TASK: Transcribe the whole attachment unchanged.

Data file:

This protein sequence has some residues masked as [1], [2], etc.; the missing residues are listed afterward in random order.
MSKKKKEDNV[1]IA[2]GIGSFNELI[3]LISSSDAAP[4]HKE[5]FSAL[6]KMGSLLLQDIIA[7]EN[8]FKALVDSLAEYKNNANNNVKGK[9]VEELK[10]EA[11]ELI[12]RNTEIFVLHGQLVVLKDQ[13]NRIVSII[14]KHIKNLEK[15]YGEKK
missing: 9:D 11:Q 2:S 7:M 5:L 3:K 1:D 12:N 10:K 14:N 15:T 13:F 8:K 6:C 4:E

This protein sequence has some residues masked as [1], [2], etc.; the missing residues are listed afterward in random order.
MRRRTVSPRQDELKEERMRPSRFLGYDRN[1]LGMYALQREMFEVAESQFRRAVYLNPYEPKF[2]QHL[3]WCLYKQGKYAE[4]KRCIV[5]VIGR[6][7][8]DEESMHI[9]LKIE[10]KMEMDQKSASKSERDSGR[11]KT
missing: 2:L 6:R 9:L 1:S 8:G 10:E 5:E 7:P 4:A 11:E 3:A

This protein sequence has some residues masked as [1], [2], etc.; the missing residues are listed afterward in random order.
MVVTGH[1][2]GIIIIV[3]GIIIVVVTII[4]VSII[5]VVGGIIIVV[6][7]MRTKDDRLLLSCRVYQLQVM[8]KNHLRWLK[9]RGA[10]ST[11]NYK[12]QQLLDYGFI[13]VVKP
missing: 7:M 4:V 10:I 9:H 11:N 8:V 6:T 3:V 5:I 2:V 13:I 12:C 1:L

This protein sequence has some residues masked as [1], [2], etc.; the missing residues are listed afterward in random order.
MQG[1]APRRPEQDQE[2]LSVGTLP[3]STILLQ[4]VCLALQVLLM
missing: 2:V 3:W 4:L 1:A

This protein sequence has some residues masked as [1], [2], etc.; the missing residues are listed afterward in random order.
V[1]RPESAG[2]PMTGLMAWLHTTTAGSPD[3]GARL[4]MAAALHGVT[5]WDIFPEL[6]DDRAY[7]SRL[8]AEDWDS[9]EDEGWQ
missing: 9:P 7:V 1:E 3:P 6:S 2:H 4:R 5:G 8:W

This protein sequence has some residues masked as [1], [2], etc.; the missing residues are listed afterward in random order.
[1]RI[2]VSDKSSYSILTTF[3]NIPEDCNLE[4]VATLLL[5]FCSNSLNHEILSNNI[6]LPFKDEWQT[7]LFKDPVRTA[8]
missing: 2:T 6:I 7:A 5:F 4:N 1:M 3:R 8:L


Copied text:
This protein sequence has some residues masked as [1], [2], etc.; the missing residues are listed afterward in random order.
MSKKKKEDNV[1]IA[2]GIGSFNELI[3]LISSSDAAP[4]HKE[5]FSAL[6]KMGSLLLQDIIA[7]EN[8]FKALVDSLAEYKNNANNNVKGK[9]VEELK[10]EA[11]ELI[12]RNTEIFVLHGQLVVLKDQ[13]NRIVSII[14]KHIKNLEK[15]YGEKK
missing: 9:D 11:Q 2:S 7:M 5:L 3:K 1:D 12:N 10:K 14:N 15:T 13:F 8:K 6:C 4:E

This protein sequence has some residues masked as [1], [2], etc.; the missing residues are listed afterward in random order.
MRRRTVSPRQDELKEERMRPSRFLGYDRN[1]LGMYALQREMFEVAESQFRRAVYLNPYEPKF[2]QHL[3]WCLYKQGKYAE[4]KRCIV[5]VIGR[6][7][8]DEESMHI[9]LKIE[10]KMEMDQKSASKSERDSGR[11]KT
missing: 2:L 6:R 9:L 1:S 8:G 10:E 5:E 7:P 4:A 11:E 3:A

This protein sequence has some residues masked as [1], [2], etc.; the missing residues are listed afterward in random order.
MVVTGH[1][2]GIIIIV[3]GIIIVVVTII[4]VSII[5]VVGGIIIVV[6][7]MRTKDDRLLLSCRVYQLQVM[8]KNHLRWLK[9]RGA[10]ST[11]NYK[12]QQLLDYGFI[13]VVKP
missing: 7:M 4:V 10:I 9:H 11:N 8:V 6:T 3:V 5:I 2:V 13:I 12:C 1:L

This protein sequence has some residues masked as [1], [2], etc.; the missing residues are listed afterward in random order.
MQG[1]APRRPEQDQE[2]LSVGTLP[3]STILLQ[4]VCLALQVLLM
missing: 2:V 3:W 4:L 1:A

This protein sequence has some residues masked as [1], [2], etc.; the missing residues are listed afterward in random order.
V[1]RPESAG[2]PMTGLMAWLHTTTAGSPD[3]GARL[4]MAAALHGVT[5]WDIFPEL[6]DDRAY[7]SRL[8]AEDWDS[9]EDEGWQ
missing: 9:P 7:V 1:E 3:P 6:S 2:H 4:R 5:G 8:W

This protein sequence has some residues masked as [1], [2], etc.; the missing residues are listed afterward in random order.
[1]RI[2]VSDKSSYSILTTF[3]NIPEDCNLE[4]VATLLL[5]FCSNSLNHEILSNNI[6]LPFKDEWQT[7]LFKDPVRTA[8]
missing: 2:T 6:I 7:A 5:F 4:N 1:M 3:R 8:L